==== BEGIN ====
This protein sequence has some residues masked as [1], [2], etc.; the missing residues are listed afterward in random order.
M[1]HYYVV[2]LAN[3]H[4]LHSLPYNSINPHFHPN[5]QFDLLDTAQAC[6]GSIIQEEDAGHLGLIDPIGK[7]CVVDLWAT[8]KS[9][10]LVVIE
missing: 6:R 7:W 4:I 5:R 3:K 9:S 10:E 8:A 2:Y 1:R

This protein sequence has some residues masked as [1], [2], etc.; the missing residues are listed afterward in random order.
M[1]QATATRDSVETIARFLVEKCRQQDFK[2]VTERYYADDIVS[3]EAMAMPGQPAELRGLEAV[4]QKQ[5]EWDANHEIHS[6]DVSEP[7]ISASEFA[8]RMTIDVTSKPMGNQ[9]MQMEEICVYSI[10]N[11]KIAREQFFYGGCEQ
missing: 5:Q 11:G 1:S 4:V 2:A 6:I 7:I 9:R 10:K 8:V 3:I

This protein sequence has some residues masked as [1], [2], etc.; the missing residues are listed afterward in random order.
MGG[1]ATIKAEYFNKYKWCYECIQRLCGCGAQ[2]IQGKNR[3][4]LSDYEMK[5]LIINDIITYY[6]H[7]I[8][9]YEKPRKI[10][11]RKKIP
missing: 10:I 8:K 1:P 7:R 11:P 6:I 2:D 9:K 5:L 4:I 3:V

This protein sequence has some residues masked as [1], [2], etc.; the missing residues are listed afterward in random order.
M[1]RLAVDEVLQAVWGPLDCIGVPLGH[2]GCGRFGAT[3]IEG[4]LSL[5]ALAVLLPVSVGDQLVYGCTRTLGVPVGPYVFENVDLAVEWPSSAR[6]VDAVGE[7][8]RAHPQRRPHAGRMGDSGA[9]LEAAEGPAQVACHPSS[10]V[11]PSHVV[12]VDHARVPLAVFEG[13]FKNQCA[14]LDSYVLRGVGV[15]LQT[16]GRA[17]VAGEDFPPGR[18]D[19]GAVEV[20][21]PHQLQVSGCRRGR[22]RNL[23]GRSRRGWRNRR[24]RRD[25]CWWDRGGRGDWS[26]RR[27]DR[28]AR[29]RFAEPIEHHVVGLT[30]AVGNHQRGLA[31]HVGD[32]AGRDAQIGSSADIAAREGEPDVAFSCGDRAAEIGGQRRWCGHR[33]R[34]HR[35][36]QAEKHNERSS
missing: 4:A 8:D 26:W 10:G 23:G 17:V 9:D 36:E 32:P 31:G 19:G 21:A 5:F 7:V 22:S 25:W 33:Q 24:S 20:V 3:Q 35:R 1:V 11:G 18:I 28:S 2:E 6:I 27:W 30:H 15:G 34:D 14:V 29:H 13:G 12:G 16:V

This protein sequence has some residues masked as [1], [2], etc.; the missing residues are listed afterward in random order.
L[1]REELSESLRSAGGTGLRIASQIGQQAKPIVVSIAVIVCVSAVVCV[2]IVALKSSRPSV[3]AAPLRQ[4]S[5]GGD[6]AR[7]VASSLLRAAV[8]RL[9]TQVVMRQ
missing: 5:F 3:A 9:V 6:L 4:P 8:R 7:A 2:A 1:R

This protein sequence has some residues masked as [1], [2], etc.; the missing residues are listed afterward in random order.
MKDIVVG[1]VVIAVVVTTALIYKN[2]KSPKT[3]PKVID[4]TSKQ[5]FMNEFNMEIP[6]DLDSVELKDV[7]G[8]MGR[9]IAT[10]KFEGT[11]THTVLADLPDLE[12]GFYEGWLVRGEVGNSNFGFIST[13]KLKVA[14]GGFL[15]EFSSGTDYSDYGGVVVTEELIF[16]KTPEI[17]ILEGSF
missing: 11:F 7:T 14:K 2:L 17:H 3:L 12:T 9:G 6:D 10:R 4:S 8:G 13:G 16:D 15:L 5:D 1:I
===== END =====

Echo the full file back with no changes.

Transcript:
This protein sequence has some residues masked as [1], [2], etc.; the missing residues are listed afterward in random order.
M[1]HYYVV[2]LAN[3]H[4]LHSLPYNSINPHFHPN[5]QFDLLDTAQAC[6]GSIIQEEDAGHLGLIDPIGK[7]CVVDLWAT[8]KS[9][10]LVVIE
missing: 6:R 7:W 4:I 5:R 3:K 9:S 10:E 8:A 2:Y 1:R

This protein sequence has some residues masked as [1], [2], etc.; the missing residues are listed afterward in random order.
M[1]QATATRDSVETIARFLVEKCRQQDFK[2]VTERYYADDIVS[3]EAMAMPGQPAELRGLEAV[4]QKQ[5]EWDANHEIHS[6]DVSEP[7]ISASEFA[8]RMTIDVTSKPMGNQ[9]MQMEEICVYSI[10]N[11]KIAREQFFYGGCEQ
missing: 5:Q 11:G 1:S 4:V 2:A 6:I 7:I 9:R 10:K 8:V 3:I

This protein sequence has some residues masked as [1], [2], etc.; the missing residues are listed afterward in random order.
MGG[1]ATIKAEYFNKYKWCYECIQRLCGCGAQ[2]IQGKNR[3][4]LSDYEMK[5]LIINDIITYY[6]H[7]I[8][9]YEKPRKI[10][11]RKKIP
missing: 10:I 8:K 1:P 7:R 11:P 6:I 2:D 9:K 5:L 4:I 3:V

This protein sequence has some residues masked as [1], [2], etc.; the missing residues are listed afterward in random order.
M[1]RLAVDEVLQAVWGPLDCIGVPLGH[2]GCGRFGAT[3]IEG[4]LSL[5]ALAVLLPVSVGDQLVYGCTRTLGVPVGPYVFENVDLAVEWPSSAR[6]VDAVGE[7][8]RAHPQRRPHAGRMGDSGA[9]LEAAEGPAQVACHPSS[10]V[11]PSHVV[12]VDHARVPLAVFEG[13]FKNQCA[14]LDSYVLRGVGV[15]LQT[16]GRA[17]VAGEDFPPGR[18]D[19]GAVEV[20][21]PHQLQVSGCRRGR[22]RNL[23]GRSRRGWRNRR[24]RRD[25]CWWDRGGRGDWS[26]RR[27]DR[28]AR[29]RFAEPIEHHVVGLT[30]AVGNHQRGLA[31]HVGD[32]AGRDAQIGSSADIAAREGEPDVAFSCGDRAAEIGGQRRWCGHR[33]R[34]HR[35][36]QAEKHNERSS
missing: 4:A 8:D 26:W 10:G 23:G 17:V 9:D 36:E 32:P 31:G 19:G 21:A 5:F 7:V 22:S 25:W 33:Q 24:S 20:V 3:Q 35:R 1:V 11:G 18:I 28:S 2:E 6:I 27:W 30:H 15:G 34:D 14:V 29:H 13:G 12:G 16:V

This protein sequence has some residues masked as [1], [2], etc.; the missing residues are listed afterward in random order.
L[1]REELSESLRSAGGTGLRIASQIGQQAKPIVVSIAVIVCVSAVVCV[2]IVALKSSRPSV[3]AAPLRQ[4]S[5]GGD[6]AR[7]VASSLLRAAV[8]RL[9]TQVVMRQ
missing: 5:F 3:A 9:V 6:L 4:P 8:R 7:A 2:A 1:R

This protein sequence has some residues masked as [1], [2], etc.; the missing residues are listed afterward in random order.
MKDIVVG[1]VVIAVVVTTALIYKN[2]KSPKT[3]PKVID[4]TSKQ[5]FMNEFNMEIP[6]DLDSVELKDV[7]G[8]MGR[9]IAT[10]KFEGT[11]THTVLADLPDLE[12]GFYEGWLVRGEVGNSNFGFIST[13]KLKVA[14]GGFL[15]EFSSGTDYSDYGGVVVTEELIF[16]KTPEI[17]ILEGSF
missing: 11:F 7:T 14:K 2:L 17:H 3:L 12:T 9:G 6:D 10:R 4:S 8:G 13:G 16:D 15:L 5:D 1:I